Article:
Pluto, Phone Home
by Patricia Draznin

Just when we thought everything in the solar system was going fine—WHAM—Pluto hits the skids. Here on planet Earth, the latest verdict delivered by the International Astronomical Union, a.k.a. the Big Bureaucratic Bang, strips Pluto of all planetary rank, booting him out of the system like we’re running out of space. The frosty little sphere is found guilty on two charges: of being 1) a lowly Kuiper Belt Object and 2) a dwarf. Pluto has been renamed asteroid #134340 and issued the orange jumpsuit. Sentence is pending. Pluto, my friends, is history.

AND THEN THERE WERE EIGHT: THE STORY YOU HAVEN’T HEARD. The distant member of our solar system is abandoned, left to fend for himself in the frozen Kuiper Belt among gangs of wild asteroids that didn’t make the cut. Pluto is canceled, and we can only guess who’s getting voted off the island next. Rumor has it that the rest of the planets are watching their backs. And Mercury is bulking up. Fast.

The judgment has outraged hundreds of scientists and astrologers, and the Society for the Prevention of Cruelty to Orbiting Spheres. Around the world, supporters of the ex-planet formerly known as Pluto are sporting bumper slogans like HONK IF YOU LOVE PLUTO; PICK ON SOMEONE YOUR OWN SIZE; MY 8TH HOUSE IS RULED BY AN ASTEROID?; and NO ICEBALL LEFT BEHIND.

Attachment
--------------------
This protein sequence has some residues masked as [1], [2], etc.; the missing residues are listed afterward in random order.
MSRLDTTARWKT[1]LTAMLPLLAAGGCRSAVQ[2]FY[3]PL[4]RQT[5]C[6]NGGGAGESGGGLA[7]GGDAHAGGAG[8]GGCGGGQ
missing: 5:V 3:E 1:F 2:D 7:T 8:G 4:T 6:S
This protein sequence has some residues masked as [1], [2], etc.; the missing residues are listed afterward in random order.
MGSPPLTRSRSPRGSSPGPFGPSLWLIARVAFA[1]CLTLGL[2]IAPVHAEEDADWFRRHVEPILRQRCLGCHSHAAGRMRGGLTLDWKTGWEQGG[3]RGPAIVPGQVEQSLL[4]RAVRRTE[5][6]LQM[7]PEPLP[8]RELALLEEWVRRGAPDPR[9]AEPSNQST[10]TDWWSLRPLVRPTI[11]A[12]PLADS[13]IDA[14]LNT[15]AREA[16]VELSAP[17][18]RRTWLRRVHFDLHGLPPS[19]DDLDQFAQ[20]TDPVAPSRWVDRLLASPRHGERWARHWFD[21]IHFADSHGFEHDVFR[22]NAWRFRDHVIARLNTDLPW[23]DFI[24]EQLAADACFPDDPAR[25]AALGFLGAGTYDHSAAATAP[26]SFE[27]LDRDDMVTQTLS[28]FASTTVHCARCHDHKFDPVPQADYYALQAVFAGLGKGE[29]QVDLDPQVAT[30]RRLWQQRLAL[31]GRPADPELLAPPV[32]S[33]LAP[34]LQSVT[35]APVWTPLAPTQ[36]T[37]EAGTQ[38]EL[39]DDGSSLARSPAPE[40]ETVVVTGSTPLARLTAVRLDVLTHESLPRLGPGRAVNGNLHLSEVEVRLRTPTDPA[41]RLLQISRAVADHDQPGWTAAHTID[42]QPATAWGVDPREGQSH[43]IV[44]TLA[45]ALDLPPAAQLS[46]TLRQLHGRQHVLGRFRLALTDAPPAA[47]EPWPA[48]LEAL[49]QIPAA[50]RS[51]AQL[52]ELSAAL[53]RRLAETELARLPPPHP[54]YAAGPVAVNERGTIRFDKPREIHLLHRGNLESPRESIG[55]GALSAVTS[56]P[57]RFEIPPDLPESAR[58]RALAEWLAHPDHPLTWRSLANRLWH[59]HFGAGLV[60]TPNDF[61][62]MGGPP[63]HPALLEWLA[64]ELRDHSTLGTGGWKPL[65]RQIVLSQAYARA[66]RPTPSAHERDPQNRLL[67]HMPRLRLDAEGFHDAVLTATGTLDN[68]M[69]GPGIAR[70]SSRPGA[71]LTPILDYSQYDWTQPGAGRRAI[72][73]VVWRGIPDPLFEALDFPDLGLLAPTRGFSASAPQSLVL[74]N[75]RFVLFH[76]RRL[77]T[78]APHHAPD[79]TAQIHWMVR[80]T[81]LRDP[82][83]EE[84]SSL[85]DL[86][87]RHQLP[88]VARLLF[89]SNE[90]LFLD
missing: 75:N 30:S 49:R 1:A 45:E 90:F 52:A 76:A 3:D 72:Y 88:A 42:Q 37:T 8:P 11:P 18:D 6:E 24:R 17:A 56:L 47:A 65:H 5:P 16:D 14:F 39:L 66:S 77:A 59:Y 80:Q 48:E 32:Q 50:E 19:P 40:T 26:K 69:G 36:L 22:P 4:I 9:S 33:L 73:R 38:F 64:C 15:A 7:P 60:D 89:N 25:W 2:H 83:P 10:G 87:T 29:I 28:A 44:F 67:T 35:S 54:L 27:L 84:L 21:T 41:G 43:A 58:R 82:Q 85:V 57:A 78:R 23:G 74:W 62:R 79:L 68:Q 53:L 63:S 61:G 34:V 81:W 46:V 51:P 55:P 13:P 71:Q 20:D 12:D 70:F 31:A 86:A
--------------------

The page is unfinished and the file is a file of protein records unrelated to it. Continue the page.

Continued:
Ever since its discovery in 1930, Pluto has been the quirky, controversial member of the solar litter because he was always, well, different. Pluto is puny. Pluto has a tilted orbit. Pluto chews with his mouth open. Pluto’s temperature is minus 380 degrees Fahrenheit during tourist season. And Pluto’s oversized moon is technically a partner, which makes Pluto a binary planet. A Trans-Neptunian binary planet. And we all know where that slippery slope would lead us.

As the Union maintains, it is not that they loved Pluto less but that they loved the solar system more. And pressure from Pluto’s bigger astral neighbors forced a new definition of planetocity, what with all their whining for consideration. So now it’s not enough that a planet be round and revolving around a star. It must also have sufficient gravity to clean up all astral matter clogging its orbit, also known as The Tidy Bowl Proclamation. When opponents pointed out that even the orbits of Earth and Jupiter are littered with astral bodies, the Union added: Especially if the name begins with P.

Maybe Pluto is an asteroid. Or a meteor. Or cosmic dust. But in today’s modern universe, even an orbiting hunk of debris can grow up to be a planet. Astronomers’ Union, it’s time to start thinking outside the Belt. Or where are we going with this? Join us next time for AND THEN THERE WERE SEVEN: THE STORY YOU HAVEN’T HEARD.

Copyright 2006 Patricia Draznin


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